Sweet Memories: Do you recall what you had for dessert at your last dinner party? I’m sure you would remember the hippocampus cookies (left image)! The hippocampus (right image) is the part of our brain responsible for episodic memory, the kind associated with a great dinner surrounded by family or friends. It enables you to “play back” the memories, until eventually the memory becomes ingrained in the cortex.
• The hippocampus is also important for spatial memory: in one study, British researchers asked taxi drivers to imagine their routes through London while their brain activity was scanned by positron emission tomography (PET scan). This task specifically activated the right lobe of the hippocampus. There are other types of memory that do not involve the hippocampus: semantic memory, for general knowledge (frontal and temporal cortex), emotional memory such as fear (amygdala), and procedural memory, such as knowing how to ride a bike (cerebellum, motor cortex).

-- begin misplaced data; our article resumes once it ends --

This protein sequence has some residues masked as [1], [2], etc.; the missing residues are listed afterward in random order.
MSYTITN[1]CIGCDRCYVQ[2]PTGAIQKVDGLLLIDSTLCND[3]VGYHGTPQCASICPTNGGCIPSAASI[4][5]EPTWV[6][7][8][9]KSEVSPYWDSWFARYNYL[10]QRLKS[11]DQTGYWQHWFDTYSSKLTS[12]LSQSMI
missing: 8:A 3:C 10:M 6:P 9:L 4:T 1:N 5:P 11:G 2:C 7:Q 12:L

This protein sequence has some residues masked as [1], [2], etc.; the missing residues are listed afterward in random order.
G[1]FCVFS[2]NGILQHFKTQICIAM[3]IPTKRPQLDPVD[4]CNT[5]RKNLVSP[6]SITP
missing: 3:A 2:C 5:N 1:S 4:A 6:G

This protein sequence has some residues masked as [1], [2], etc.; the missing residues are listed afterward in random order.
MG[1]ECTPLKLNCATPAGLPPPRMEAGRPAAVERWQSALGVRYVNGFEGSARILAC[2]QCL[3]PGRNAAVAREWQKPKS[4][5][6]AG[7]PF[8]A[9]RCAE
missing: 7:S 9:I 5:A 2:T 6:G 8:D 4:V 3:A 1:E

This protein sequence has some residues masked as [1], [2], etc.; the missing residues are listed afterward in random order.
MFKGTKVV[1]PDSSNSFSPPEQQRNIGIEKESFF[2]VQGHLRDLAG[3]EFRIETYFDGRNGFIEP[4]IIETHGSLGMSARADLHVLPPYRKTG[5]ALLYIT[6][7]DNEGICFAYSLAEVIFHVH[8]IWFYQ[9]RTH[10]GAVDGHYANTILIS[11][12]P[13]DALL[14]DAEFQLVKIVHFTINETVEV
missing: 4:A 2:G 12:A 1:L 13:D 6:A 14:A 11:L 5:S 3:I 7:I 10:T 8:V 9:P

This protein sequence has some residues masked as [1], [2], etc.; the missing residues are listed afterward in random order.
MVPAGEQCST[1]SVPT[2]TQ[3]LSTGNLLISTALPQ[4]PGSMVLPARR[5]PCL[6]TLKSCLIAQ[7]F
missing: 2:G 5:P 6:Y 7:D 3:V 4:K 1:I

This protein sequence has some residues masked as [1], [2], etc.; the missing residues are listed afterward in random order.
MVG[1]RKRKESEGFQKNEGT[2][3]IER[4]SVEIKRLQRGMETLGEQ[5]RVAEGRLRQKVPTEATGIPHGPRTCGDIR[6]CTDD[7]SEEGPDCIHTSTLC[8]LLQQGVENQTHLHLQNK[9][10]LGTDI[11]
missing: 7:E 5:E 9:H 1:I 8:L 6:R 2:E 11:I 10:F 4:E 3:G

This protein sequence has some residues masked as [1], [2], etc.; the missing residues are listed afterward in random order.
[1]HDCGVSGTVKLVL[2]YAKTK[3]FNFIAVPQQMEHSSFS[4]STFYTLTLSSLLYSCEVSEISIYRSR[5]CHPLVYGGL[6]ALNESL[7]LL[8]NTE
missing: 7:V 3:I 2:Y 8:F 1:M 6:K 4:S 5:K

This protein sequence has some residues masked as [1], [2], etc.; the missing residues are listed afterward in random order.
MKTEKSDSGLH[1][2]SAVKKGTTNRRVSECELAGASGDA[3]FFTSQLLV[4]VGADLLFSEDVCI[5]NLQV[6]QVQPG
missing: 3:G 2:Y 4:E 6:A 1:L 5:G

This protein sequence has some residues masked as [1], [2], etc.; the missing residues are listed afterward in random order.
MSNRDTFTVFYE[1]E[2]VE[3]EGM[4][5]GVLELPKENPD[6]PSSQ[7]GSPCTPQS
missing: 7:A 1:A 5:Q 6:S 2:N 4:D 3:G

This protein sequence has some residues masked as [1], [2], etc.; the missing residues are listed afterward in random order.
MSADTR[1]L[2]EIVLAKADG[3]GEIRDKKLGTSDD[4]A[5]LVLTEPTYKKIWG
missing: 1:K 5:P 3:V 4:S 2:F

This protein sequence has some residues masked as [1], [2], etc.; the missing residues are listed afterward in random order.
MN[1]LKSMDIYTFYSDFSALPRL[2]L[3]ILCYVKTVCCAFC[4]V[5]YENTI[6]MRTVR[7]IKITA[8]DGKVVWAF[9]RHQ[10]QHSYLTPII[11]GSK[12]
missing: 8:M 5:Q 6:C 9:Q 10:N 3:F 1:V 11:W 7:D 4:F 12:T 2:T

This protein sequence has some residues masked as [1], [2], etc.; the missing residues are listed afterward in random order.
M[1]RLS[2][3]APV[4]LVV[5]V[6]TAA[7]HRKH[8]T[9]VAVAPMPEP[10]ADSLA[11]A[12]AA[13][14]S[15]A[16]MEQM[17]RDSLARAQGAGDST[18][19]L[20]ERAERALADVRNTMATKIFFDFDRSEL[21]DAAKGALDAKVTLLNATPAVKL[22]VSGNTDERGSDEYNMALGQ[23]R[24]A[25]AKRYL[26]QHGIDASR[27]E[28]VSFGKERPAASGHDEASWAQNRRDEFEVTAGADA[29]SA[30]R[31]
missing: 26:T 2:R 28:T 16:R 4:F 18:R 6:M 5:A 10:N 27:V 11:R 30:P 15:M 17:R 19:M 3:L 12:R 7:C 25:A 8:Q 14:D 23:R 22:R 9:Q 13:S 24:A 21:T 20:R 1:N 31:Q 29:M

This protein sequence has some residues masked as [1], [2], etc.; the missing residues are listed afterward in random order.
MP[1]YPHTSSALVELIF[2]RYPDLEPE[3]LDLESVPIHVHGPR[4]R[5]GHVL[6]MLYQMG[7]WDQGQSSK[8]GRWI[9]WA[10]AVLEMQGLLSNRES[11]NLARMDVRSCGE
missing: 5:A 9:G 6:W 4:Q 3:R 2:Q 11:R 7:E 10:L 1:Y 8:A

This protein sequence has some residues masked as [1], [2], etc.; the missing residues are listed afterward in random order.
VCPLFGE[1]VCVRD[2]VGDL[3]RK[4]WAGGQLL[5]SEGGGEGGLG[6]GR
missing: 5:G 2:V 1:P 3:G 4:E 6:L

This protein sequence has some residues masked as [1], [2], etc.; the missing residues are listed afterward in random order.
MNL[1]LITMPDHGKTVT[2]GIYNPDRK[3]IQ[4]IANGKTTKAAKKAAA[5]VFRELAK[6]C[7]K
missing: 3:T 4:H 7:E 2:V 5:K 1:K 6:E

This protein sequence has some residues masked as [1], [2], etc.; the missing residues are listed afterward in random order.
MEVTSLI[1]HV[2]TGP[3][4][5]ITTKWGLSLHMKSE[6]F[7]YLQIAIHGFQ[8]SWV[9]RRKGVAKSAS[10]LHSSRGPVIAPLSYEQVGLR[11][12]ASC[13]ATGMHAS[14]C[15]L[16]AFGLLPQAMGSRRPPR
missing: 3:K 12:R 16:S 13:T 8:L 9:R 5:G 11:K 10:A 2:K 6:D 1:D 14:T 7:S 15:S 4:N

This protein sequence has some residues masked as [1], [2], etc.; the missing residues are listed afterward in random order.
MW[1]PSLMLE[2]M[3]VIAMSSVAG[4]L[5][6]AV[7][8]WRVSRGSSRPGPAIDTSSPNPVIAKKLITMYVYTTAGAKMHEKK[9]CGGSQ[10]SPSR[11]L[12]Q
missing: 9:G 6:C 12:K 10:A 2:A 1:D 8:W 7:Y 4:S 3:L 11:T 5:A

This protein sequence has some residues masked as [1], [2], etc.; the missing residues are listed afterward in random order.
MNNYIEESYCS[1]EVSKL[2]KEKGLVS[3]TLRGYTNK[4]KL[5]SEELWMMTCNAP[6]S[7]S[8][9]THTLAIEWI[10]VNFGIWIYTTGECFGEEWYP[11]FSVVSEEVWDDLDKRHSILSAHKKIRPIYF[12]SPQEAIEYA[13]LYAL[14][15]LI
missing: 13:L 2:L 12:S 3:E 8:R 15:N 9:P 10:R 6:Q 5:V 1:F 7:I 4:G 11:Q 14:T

• In Alzheimer’s disease, the hippocampus is the first, and most severely, affected part of the brain. That’s why new memories are the first to go: Where did I put the car keys? Why is there no mail today (because you just brought it in).
• The distinct curves of the hippocampus region of the vertebrate brain has been likened to a sea horse (genus Hippocampus) from Greek mythology, and the horns of the ram Amun, in Egyptian mythology. The latter name is the basis for four regions, designated CA1-4, after Cornu Ammonis or the horns of Amun.
Remember to tag your posts #scienceeveryday when it’s not ScienceSunday 🙂